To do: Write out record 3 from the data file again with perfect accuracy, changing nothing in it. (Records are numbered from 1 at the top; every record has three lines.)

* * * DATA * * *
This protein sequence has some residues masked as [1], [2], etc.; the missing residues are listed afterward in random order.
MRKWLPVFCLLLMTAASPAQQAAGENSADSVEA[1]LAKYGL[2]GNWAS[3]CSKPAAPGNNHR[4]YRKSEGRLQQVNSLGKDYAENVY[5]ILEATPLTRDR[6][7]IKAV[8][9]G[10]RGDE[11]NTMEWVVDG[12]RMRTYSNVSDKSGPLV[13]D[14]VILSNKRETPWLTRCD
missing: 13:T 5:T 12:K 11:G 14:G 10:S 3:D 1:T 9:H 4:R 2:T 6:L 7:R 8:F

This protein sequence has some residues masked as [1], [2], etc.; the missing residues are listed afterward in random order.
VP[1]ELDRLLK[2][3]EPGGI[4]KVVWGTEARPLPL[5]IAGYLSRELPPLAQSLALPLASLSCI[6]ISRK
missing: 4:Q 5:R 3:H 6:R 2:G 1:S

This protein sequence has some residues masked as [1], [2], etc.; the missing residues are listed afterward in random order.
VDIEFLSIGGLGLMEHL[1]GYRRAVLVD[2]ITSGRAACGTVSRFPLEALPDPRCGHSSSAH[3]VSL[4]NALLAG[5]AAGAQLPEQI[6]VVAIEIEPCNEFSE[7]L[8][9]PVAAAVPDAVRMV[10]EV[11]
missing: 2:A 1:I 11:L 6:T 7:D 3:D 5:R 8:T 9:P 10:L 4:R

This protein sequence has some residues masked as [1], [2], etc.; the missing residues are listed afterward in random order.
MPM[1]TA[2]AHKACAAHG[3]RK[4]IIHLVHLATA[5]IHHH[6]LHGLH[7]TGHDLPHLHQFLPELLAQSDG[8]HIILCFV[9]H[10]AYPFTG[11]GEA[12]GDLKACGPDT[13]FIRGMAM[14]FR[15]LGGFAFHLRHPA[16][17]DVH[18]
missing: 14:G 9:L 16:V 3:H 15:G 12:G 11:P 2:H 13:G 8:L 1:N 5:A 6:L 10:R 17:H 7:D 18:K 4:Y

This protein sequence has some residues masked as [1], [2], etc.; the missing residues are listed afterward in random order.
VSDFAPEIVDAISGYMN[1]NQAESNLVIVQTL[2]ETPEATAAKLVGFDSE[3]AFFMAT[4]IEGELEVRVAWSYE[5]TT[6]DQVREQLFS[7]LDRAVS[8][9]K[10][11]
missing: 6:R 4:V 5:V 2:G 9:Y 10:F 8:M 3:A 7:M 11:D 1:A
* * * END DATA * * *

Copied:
This protein sequence has some residues masked as [1], [2], etc.; the missing residues are listed afterward in random order.
VDIEFLSIGGLGLMEHL[1]GYRRAVLVD[2]ITSGRAACGTVSRFPLEALPDPRCGHSSSAH[3]VSL[4]NALLAG[5]AAGAQLPEQI[6]VVAIEIEPCNEFSE[7]L[8][9]PVAAAVPDAVRMV[10]EV[11]
missing: 2:A 1:I 11:L 6:T 7:D 3:D 5:R 8:T 9:P 10:L 4:R